Center-right politician Nawaz Sharif appeared set to return as Pakistan's prime minister on Monday, his third time in the job.
While votes are still being counted after a historic election that should lead to the country’s first civilian-to-civilian government handover, unofficial results show that Nawaz Sharif’s Pakistan Muslim League has a massive lead.
Though there have been reports of protests over seats in Sindh and Punjab provinces regarding allegations of election-rigging, analysts do not expect them to affect the results much. And the mood around Islamabad is hopeful, with the election widely seen as a vote of confidence in democracy.
“[Sharif] is religious himself. He knows how to deal with the Taliban. And he knows how to talk to foreign powers. He is the right person for the job because he can take the country forward more united than before,” says Mian Masood, a shopkeeper in Islamabad. Mr. Masood was among the majority of Pakistanis who voted for Mr. Sharif’s party, and represents many who say they are hopeful that Sharif and his party can not only help solve Pakistan’s terrorism problems, but can steer the country out of the current economic and energy crisis.
Election officials say the voter turnout was around 60 percent – significantly higher than the 44 percent of voters who cast a ballot in the 2008 election. Mr. Sharif campaigned on the popular issues of bolstering the economy, ending the energy crisis, and tackling unemployment.
Sharif is not a newcomer to politics: The business magnate was elected prime minister twice in the ‘90s and brings with him a history with both the military and religious militants, which some say may position him well to handled Pakistan's problems.
His party has ruled the most populous province in Pakistan, Punjab, for the past five years, and he reportedly allied himself with political branches of militant groups like Lashkar-e-Jhagvi to attract some of the considerable vote bank they hold in the southern parts of the province. However, although the right-wing conservative pursued a pro-Afghan Taliban policy during his previous stints as head of the country, he has recently said he supported noninterference in Afghanistan and closer ties with India, long considered an arch-enemy.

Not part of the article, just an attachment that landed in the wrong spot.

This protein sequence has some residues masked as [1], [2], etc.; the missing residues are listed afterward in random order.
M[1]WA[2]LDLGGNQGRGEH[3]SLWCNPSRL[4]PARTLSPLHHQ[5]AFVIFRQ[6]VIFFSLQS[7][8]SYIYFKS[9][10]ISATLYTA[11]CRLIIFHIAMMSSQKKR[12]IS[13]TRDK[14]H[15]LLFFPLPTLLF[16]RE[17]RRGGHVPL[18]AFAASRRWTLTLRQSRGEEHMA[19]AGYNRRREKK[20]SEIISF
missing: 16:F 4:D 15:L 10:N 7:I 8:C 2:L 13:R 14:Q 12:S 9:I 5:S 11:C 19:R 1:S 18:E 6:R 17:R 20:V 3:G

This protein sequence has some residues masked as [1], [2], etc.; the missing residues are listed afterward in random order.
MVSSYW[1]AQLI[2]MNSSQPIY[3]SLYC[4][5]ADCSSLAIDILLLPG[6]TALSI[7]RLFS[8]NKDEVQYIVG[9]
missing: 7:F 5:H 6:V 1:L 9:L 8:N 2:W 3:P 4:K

Indeed, analysts say it appears as though he is slowly trying to distance himself from militants.
“These militant groups are tied to the military, too, so Nawaz has to maneuver the issue skillfully. For example, he gave tickets to a few candidates in those areas known to stand up to the Jhangvi group, and they have won, which shows he is slowly moving in the direction of cracking down against them,” says Ayesha Siddiqa, author of “Military Inc,” a book exposing Pakistani Army’s empire.
Sharif’s nonreligious party, which has a bit of a right-wing flavor, speaks to Pakistan's population, says Ms. Siddiqa. That mix could work well to delegitimize militancy in Pakistan. He also comes with a plan on what to do with the military, which is a good sign, she says; “Pakistan’s existential issue is the civil-military balance and everything boils down to that. If one can control the Army, many issues can be resolved,” she adds, echoing public sentiment.
Though the mood is hopeful here, some Pakistanis are waiting to see results.
“Nawaz Sharif did not perform well twice before,” says Raja Zameer, who drives a taxi in Bara Kahu, a rural village outside Islamabad. “I have no gas for my taxi, and at home we have no gas or electricity most of the time, so I really hope Sharif delivers on these fronts.”